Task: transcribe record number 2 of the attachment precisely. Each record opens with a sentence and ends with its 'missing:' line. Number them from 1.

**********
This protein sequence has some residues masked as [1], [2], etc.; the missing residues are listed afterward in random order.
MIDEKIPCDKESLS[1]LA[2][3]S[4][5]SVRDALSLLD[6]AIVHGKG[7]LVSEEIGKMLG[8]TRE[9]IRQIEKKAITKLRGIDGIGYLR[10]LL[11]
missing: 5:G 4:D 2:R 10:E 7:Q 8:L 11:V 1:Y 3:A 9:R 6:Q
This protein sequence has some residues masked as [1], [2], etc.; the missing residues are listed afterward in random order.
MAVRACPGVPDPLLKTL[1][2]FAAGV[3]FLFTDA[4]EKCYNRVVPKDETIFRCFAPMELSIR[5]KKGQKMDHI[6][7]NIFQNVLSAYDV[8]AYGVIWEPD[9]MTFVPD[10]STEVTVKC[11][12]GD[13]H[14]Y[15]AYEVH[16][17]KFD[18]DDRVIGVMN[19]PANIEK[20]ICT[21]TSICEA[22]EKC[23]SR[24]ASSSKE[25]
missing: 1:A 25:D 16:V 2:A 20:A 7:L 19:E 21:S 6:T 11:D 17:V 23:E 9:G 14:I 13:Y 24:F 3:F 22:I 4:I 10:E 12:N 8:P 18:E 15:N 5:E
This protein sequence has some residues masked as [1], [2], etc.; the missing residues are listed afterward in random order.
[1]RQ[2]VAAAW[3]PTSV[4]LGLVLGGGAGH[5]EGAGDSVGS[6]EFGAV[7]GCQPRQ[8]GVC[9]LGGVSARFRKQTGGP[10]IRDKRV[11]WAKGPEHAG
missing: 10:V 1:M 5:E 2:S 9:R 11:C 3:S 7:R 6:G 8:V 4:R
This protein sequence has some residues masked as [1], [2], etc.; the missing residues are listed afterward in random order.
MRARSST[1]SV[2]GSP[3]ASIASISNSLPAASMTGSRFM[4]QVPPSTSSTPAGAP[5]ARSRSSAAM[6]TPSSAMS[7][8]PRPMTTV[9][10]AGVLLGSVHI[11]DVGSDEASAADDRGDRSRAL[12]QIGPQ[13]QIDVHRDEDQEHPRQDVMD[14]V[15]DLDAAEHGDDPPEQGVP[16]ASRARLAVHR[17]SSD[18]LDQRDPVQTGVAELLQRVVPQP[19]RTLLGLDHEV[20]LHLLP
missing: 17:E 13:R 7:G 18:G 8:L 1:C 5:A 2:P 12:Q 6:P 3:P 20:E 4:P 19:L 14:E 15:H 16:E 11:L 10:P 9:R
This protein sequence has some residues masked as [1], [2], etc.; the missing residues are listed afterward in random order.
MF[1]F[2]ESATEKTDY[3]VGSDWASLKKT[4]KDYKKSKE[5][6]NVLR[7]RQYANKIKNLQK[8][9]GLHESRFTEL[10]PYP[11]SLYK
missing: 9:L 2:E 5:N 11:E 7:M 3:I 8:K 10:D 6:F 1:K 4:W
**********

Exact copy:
This protein sequence has some residues masked as [1], [2], etc.; the missing residues are listed afterward in random order.
MAVRACPGVPDPLLKTL[1][2]FAAGV[3]FLFTDA[4]EKCYNRVVPKDETIFRCFAPMELSIR[5]KKGQKMDHI[6][7]NIFQNVLSAYDV[8]AYGVIWEPD[9]MTFVPD[10]STEVTVKC[11][12]GD[13]H[14]Y[15]AYEVH[16][17]KFD[18]DDRVIGVMN[19]PANIEK[20]ICT[21]TSICEA[22]EKC[23]SR[24]ASSSKE[25]
missing: 1:A 25:D 16:V 2:A 20:A 7:L 19:E 21:S 6:T 11:D 17:V 23:E 9:G 14:I 13:Y 24:F 3:F 22:I 4:I 10:E 12:N 8:P 18:E 15:N 5:E